"Our first 0day for Win8+IE10 with HiASLR/AntiROP/DEP & Prot Mode sandbox bypass (Flash not needed)." that is part of a recent message on Twitter from Vupen, a French company that specialises in finding vulnerabilities in widely used software from companies such as Microsoft, Adobe, Apple and Oracle.
Vupen occupies a gray area of computer security research, selling vulnerabilities to vetted parties in governments and companies but not sharing the details with affected software vendors. The company advocates that its information helps organisations defend themselves from hackers, and in some cases, play offense as well.
Vupen has found a problem somewhere in Microsoft's new Windows 8 operating system and its Internet Explorer 10 browser. The flaw has not been publicly disclosed or fixed by the company yet.
Vupen's finding is one of the first issues for Windows 8, released last week, and Internet Explorer 10, although vulnerabilities have since been found in other third-party software that runs on the Windows 8.
Dave Forstrom, Microsoft's Trustworthy Computing director, said the company encourages researchers to participate in its Coordinated Vulnerability Disclosure program, which asks that people give it time to fix the software problem before publicly disclosing it.
"We saw the tweet, but further details have not been shared with us," Forstrom said in a statement.
Vupen's Twitter message, written on Wednesday, implies the vulnerability would allow a hacker to bypass security technologies contained within Windows 8, including high-entropy Address Space Layout Randomisation (ASLR), anti-Return Oriented Programming and DEP (data execution prevention) measures. The company also indicates it is not dependent on a problem with Adobe System's Flash multimedia program.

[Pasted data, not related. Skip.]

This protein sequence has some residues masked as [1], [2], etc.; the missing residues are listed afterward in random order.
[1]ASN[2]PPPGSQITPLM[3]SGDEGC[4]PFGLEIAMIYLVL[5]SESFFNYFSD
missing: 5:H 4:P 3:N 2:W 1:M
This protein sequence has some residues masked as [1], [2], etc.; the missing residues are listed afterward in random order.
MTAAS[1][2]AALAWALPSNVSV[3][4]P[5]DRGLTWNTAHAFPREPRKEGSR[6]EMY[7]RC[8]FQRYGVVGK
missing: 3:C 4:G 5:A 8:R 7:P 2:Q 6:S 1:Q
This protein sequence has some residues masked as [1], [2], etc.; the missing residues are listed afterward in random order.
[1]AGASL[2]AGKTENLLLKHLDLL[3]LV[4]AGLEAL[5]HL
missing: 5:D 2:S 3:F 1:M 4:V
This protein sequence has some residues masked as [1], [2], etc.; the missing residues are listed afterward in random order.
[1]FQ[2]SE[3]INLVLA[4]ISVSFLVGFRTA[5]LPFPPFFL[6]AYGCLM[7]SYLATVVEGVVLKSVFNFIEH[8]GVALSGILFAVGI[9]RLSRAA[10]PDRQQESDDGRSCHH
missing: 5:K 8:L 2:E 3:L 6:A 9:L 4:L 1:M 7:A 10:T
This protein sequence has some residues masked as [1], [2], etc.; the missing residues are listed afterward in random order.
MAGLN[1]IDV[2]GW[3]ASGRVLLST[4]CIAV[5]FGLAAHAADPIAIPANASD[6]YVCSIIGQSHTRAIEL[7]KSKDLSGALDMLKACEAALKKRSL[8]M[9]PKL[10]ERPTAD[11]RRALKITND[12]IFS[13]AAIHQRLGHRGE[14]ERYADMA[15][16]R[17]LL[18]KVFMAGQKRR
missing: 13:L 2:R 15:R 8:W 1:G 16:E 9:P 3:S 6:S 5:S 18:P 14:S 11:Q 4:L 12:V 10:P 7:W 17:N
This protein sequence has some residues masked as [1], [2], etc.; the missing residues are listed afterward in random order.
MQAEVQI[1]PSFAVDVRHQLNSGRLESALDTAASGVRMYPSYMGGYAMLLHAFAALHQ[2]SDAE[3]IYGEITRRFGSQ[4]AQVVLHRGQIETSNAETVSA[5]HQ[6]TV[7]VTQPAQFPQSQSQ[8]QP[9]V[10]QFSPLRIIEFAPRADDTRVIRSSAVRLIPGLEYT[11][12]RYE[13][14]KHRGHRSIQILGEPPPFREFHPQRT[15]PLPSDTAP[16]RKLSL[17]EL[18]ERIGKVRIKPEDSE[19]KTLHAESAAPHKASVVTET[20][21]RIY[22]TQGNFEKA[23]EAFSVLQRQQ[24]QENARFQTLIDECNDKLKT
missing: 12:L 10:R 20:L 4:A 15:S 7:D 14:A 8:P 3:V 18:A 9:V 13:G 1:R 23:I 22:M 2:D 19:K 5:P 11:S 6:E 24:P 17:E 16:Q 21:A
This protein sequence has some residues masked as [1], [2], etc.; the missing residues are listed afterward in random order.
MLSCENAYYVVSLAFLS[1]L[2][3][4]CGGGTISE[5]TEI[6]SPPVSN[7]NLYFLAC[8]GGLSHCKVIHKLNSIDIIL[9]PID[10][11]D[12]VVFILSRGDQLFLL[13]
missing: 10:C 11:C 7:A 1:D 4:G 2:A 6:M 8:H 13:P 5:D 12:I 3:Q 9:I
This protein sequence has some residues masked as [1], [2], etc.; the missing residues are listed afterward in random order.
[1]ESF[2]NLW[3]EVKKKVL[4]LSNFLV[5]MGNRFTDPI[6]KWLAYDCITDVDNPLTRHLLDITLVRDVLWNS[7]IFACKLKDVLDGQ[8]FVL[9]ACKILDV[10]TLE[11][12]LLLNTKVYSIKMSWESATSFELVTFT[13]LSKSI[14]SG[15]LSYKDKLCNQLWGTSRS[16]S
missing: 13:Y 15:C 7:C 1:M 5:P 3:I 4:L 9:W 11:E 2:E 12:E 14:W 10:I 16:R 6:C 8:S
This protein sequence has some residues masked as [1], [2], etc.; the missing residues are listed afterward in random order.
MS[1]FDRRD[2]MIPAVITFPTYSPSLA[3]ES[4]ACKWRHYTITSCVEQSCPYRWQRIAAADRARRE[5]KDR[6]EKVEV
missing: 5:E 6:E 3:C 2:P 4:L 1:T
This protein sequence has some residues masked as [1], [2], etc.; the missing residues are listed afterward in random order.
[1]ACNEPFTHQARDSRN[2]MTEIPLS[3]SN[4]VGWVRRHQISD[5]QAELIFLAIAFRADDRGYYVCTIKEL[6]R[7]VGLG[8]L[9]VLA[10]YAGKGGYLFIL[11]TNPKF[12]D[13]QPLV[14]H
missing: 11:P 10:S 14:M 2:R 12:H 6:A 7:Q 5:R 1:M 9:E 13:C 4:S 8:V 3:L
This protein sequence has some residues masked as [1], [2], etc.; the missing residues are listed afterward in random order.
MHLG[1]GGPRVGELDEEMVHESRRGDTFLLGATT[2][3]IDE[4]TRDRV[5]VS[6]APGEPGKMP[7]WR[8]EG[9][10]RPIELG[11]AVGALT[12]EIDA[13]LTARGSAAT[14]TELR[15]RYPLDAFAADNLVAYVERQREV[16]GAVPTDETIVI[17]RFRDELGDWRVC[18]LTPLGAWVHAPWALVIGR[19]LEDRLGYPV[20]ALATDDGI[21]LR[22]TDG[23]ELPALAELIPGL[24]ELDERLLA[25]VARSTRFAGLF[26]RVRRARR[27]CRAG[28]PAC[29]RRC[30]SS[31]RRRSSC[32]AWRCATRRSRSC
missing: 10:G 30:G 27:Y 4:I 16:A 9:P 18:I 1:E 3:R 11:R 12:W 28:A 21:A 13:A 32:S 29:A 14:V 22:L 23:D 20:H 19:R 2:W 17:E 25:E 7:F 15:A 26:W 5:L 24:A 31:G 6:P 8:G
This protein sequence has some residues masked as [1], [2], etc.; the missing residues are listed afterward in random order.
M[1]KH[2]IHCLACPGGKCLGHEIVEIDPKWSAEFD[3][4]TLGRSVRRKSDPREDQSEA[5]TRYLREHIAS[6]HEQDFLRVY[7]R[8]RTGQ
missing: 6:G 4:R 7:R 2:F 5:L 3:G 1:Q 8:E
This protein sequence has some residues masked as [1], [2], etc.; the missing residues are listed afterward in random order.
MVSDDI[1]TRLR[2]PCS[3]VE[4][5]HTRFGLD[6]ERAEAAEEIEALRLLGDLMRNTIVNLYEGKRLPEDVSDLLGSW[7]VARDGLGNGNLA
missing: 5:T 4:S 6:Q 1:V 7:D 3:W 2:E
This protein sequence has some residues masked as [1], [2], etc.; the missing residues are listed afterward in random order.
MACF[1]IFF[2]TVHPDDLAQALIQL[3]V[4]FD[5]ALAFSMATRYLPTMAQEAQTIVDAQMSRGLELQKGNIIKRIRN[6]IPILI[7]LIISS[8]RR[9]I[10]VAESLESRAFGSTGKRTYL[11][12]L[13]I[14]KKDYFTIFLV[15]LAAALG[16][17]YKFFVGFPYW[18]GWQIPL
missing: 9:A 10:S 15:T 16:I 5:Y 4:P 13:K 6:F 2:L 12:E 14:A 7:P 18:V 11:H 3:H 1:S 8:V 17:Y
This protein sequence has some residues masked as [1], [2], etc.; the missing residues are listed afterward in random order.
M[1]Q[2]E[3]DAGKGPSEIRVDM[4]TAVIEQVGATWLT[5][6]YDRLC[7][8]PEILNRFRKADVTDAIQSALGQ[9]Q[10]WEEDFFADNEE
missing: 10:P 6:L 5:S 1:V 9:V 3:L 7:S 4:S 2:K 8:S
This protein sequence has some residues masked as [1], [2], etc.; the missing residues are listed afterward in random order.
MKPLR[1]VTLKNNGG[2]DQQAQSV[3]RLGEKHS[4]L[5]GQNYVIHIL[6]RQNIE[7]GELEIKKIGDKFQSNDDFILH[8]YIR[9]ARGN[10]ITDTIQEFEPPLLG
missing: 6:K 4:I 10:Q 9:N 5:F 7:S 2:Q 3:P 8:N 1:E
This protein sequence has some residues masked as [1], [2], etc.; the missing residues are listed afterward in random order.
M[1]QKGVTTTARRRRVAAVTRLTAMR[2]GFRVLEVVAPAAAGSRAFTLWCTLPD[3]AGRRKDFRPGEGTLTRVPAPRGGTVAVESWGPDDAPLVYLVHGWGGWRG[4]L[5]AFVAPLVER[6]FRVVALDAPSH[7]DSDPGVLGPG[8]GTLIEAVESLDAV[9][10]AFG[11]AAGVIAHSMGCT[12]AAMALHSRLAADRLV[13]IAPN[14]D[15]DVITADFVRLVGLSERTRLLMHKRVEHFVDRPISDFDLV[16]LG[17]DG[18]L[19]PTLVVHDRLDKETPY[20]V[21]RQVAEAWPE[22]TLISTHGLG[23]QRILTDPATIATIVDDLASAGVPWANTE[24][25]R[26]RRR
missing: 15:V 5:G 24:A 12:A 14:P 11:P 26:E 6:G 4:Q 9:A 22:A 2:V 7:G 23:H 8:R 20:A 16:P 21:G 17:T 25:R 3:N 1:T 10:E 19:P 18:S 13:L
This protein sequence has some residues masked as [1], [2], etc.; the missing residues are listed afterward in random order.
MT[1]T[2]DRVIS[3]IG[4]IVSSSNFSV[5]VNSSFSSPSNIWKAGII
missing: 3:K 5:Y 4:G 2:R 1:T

"Certainly, if the bug is confirmed, then this could be a black eye for Microsoft having their brand new and touted most secure platform already found flawed just after its public release," said Andrew Storms, director of security operations for nCircle.
The market opportunity for a successful exploit may be limited due to the recent release of Windows 8, but "on the other hand, nobody has confirmed this bug isn't also functional on older version of Windows or IE," Storms said.
Jody Melbourne, a penetration tester and senior consultant with the Sydney-based Australian security company HackLabs, said the vulnerability could be useful to third-party Microsoft developers interested in stealing code-signing certificates or source code.
So what's the vulnerability worth? It's hard to say. Vupen doesn't publish a public price list. But Melbourne said "the value of the bug will only increase with time, of course, the longer Vupen sits on it and if no one else stumbles upon it."